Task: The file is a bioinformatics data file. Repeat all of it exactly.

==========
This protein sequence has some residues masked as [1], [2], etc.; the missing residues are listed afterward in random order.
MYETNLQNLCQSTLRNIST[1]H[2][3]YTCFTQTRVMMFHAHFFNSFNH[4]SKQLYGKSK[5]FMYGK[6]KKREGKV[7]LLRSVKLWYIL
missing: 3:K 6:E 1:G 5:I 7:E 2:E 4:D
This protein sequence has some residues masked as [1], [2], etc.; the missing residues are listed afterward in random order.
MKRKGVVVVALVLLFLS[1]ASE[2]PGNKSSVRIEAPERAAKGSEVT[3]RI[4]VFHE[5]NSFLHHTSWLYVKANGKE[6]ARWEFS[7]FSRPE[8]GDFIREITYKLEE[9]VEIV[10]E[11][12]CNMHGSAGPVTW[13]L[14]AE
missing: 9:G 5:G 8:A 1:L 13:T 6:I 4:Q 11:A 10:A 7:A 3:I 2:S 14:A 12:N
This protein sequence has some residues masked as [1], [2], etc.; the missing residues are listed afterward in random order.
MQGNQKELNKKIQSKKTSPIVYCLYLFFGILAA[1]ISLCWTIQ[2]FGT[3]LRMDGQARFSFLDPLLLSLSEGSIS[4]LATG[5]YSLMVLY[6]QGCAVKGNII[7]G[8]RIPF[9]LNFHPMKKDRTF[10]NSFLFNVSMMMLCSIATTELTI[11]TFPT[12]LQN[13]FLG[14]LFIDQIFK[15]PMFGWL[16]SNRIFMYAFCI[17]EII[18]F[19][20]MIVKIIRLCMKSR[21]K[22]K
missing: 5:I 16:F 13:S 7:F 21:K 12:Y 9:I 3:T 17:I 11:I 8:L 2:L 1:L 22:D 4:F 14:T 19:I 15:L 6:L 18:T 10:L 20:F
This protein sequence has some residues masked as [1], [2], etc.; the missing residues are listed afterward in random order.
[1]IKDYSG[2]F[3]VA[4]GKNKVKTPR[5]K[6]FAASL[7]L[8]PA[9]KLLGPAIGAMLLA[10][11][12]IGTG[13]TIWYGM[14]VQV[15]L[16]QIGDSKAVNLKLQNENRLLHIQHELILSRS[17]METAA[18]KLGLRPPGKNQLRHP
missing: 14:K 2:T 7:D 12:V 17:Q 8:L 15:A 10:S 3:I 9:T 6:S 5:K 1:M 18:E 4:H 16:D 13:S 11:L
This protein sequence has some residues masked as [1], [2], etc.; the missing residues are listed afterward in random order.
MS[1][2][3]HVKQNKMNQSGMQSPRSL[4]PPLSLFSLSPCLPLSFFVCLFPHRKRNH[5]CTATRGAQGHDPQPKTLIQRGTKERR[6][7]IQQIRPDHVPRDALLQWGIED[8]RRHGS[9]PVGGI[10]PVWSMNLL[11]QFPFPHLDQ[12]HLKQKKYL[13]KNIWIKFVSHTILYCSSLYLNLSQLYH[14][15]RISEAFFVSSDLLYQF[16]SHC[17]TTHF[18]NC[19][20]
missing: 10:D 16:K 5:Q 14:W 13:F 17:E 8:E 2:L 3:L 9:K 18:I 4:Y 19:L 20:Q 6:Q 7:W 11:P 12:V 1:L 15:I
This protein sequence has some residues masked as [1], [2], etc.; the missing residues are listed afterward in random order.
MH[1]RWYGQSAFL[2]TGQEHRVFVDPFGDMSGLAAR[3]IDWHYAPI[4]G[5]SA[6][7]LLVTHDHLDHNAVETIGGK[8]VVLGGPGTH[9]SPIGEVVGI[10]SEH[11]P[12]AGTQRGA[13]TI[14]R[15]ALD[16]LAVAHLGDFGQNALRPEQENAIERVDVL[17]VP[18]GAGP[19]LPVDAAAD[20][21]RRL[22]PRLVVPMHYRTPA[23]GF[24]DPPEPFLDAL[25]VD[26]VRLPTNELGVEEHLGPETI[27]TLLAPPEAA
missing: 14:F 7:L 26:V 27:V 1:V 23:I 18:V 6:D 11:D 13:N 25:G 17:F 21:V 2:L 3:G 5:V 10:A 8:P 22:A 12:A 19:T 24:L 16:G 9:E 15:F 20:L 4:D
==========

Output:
This protein sequence has some residues masked as [1], [2], etc.; the missing residues are listed afterward in random order.
MYETNLQNLCQSTLRNIST[1]H[2][3]YTCFTQTRVMMFHAHFFNSFNH[4]SKQLYGKSK[5]FMYGK[6]KKREGKV[7]LLRSVKLWYIL
missing: 3:K 6:E 1:G 5:I 7:E 2:E 4:D
This protein sequence has some residues masked as [1], [2], etc.; the missing residues are listed afterward in random order.
MKRKGVVVVALVLLFLS[1]ASE[2]PGNKSSVRIEAPERAAKGSEVT[3]RI[4]VFHE[5]NSFLHHTSWLYVKANGKE[6]ARWEFS[7]FSRPE[8]GDFIREITYKLEE[9]VEIV[10]E[11][12]CNMHGSAGPVTW[13]L[14]AE
missing: 9:G 5:G 8:A 1:L 13:T 6:I 4:Q 11:A 10:A 7:A 3:I 2:S 14:A 12:N
This protein sequence has some residues masked as [1], [2], etc.; the missing residues are listed afterward in random order.
MQGNQKELNKKIQSKKTSPIVYCLYLFFGILAA[1]ISLCWTIQ[2]FGT[3]LRMDGQARFSFLDPLLLSLSEGSIS[4]LATG[5]YSLMVLY[6]QGCAVKGNII[7]G[8]RIPF[9]LNFHPMKKDRTF[10]NSFLFNVSMMMLCSIATTELTI[11]TFPT[12]LQN[13]FLG[14]LFIDQIFK[15]PMFGWL[16]SNRIFMYAFCI[17]EII[18]F[19][20]MIVKIIRLCMKSR[21]K[22]K
missing: 5:I 16:F 13:S 7:F 21:K 12:Y 9:I 3:T 17:I 11:I 8:L 2:L 1:L 22:D 4:F 14:T 19:I 15:L 6:L 18:T 10:L 20:F
This protein sequence has some residues masked as [1], [2], etc.; the missing residues are listed afterward in random order.
[1]IKDYSG[2]F[3]VA[4]GKNKVKTPR[5]K[6]FAASL[7]L[8]PA[9]KLLGPAIGAMLLA[10][11][12]IGTG[13]TIWYGM[14]VQV[15]L[16]QIGDSKAVNLKLQNENRLLHIQHELILSRS[17]METAA[18]KLGLRPPGKNQLRHP
missing: 14:K 2:T 7:D 12:V 17:Q 8:L 15:A 10:S 3:I 9:T 6:S 5:K 1:M 18:E 4:H 16:D 13:S 11:L
This protein sequence has some residues masked as [1], [2], etc.; the missing residues are listed afterward in random order.
MS[1][2][3]HVKQNKMNQSGMQSPRSL[4]PPLSLFSLSPCLPLSFFVCLFPHRKRNH[5]CTATRGAQGHDPQPKTLIQRGTKERR[6][7]IQQIRPDHVPRDALLQWGIED[8]RRHGS[9]PVGGI[10]PVWSMNLL[11]QFPFPHLDQ[12]HLKQKKYL[13]KNIWIKFVSHTILYCSSLYLNLSQLYH[14][15]RISEAFFVSSDLLYQF[16]SHC[17]TTHF[18]NC[19][20]
missing: 10:D 16:K 5:Q 14:W 13:F 17:E 8:E 2:L 3:L 9:K 18:I 4:Y 19:L 20:Q 6:Q 7:W 11:P 12:V 1:L 15:I
This protein sequence has some residues masked as [1], [2], etc.; the missing residues are listed afterward in random order.
MH[1]RWYGQSAFL[2]TGQEHRVFVDPFGDMSGLAAR[3]IDWHYAPI[4]G[5]SA[6][7]LLVTHDHLDHNAVETIGGK[8]VVLGGPGTH[9]SPIGEVVGI[10]SEH[11]P[12]AGTQRGA[13]TI[14]R[15]ALD[16]LAVAHLGDFGQNALRPEQENAIERVDVL[17]VP[18]GAGP[19]LPVDAAAD[20][21]RRL[22]PRLVVPMHYRTPA[23]GF[24]DPPEPFLDAL[25]VD[26]VRLPTNELGVEEHLGPETI[27]TLLAPPEAA
missing: 14:F 7:L 26:V 27:V 1:V 23:I 18:V 6:D 11:D 13:N 25:G 17:F 21:V 2:L 3:G 5:V 10:A 8:P 22:A 12:A 19:T 24:L 16:G 9:E 15:F 20:L 4:D